The Red Sox have a logjam of outfielders and most of the trade speculation has centered on Yoenis Cespedes. It’s only natural, as he’s only under team control for one more year and appears unlikely to sign an extension to stay in Boston. Red Sox general manager Ben Cherington addressed the situation during an appearance yesterday on MLB Network Radio on Sirius XM, saying that he has an open mind about potential moves, but isn’t actively looking to move any one player. Rob Bradford of WEEI.com has the quote:
“We’ve gotten calls. By this time we’ve talked to just about every team. Several teams have asked about our outfielders, not any one in particular. Because we have some depth there, theoretically, we’ve gotten asked on that, particularly with teams that may match up. I’m not ruling out getting into a trade conversations where we might match up. But there is no particular player that we’re looking to move, including Cespedes. But we’re going to make the team better where we can and we’ll try to be open-minded when trying to do that.
This is pretty much what you would expect any general manager in Cherington’s shoes to say. Still, if the Red Sox end up moving any of their outfielders, Cespedes is their biggest chip to upgrade in other areas. Allen Craig’s stock is at an all-time low coming off a miserable year and a move involving Shane Victorino would likely be a salary dump or a swap for a player with a comparable contract.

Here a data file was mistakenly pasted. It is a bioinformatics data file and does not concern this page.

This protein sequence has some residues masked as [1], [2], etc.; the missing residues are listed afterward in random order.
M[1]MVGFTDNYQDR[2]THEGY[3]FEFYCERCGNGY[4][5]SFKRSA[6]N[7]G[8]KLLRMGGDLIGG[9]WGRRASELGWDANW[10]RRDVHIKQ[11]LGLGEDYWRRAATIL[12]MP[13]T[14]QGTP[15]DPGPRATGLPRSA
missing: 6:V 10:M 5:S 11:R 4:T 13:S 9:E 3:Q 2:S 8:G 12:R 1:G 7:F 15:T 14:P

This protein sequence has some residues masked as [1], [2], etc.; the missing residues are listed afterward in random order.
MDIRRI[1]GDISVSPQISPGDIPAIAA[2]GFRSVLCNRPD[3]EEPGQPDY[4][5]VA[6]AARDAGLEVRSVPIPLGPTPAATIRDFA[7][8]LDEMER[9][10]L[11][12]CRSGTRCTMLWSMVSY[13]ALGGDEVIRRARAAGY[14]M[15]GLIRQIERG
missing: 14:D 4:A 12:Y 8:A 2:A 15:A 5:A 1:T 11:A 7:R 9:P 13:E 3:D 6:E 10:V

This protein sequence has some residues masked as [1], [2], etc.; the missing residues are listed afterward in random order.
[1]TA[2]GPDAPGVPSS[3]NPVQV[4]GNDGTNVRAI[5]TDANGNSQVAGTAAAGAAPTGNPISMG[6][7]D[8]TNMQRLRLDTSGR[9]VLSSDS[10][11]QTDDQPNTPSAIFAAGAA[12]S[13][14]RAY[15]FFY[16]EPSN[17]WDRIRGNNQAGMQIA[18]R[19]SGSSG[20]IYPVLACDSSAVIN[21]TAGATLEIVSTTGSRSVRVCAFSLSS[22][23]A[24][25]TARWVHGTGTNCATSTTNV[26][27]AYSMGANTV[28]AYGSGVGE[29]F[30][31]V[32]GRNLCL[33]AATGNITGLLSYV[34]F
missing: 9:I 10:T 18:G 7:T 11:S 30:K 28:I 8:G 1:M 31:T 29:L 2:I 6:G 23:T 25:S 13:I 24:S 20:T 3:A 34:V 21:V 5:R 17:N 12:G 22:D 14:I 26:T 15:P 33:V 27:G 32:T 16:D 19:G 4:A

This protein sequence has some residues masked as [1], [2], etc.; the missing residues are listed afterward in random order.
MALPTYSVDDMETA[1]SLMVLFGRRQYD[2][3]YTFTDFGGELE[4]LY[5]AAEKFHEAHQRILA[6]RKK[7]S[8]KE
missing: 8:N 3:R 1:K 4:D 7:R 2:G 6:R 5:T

The Padres fired manager Andy Green on Saturday, per an official team release. Bench coach Rod Barajas will step into the position for the remaining eight games of the 2019 season.
Executive Vice President and GM A.J. Preller gave a statement in the wake of Green’s dismissal:
I want to thank Andy for his tireless work and dedication to the Padres over the last four seasons. This was an incredibly difficult decision, but one we felt was necessary at this time to take our organization to the next level and expedite the process of bringing a championship to San Diego. Our search for a new manager will begin immediately.
In additional comments made to reporters, Preller added that the decision had not been made based on the Padres’ current win-loss record (a fourth-place 69-85 in the NL West), but rather on the lack of response coming from the team.
“Looking at the performance, looking at it from an improvement standing, we haven’t seen the team respond in the last few months,” Preller said. “When you get to the point where you’re questioning where things are headed … we have to make that call.”
Since his hiring in October 2015, Green has faced considerable challenges on the Padres’ long and winding path to postseason contention. He shepherded San Diego through four consecutive losing seasons, drawing a career 274-366 record as the club extended their streak to 13 seasons without a playoff appearance. And, despite some definite strides in the right direction — including an eight-year, $144 million pact with Eric Hosmer, a 10-year, $300 million pact with superstar Manny Machado, and the development of top prospect Fernando Tatís Jr. — lingering injuries and inexplicable slumps from key players stalled the rebuild longer than the Padres would have liked.
For now, they’ll prepare to roll the dice with a new skipper in 2020, though any potential candidates have yet to be identified for the role. It won’t come cheap, either, as Green inked a four-year extension back in 2017 — one that should have seen him through the team’s 2021 campaign.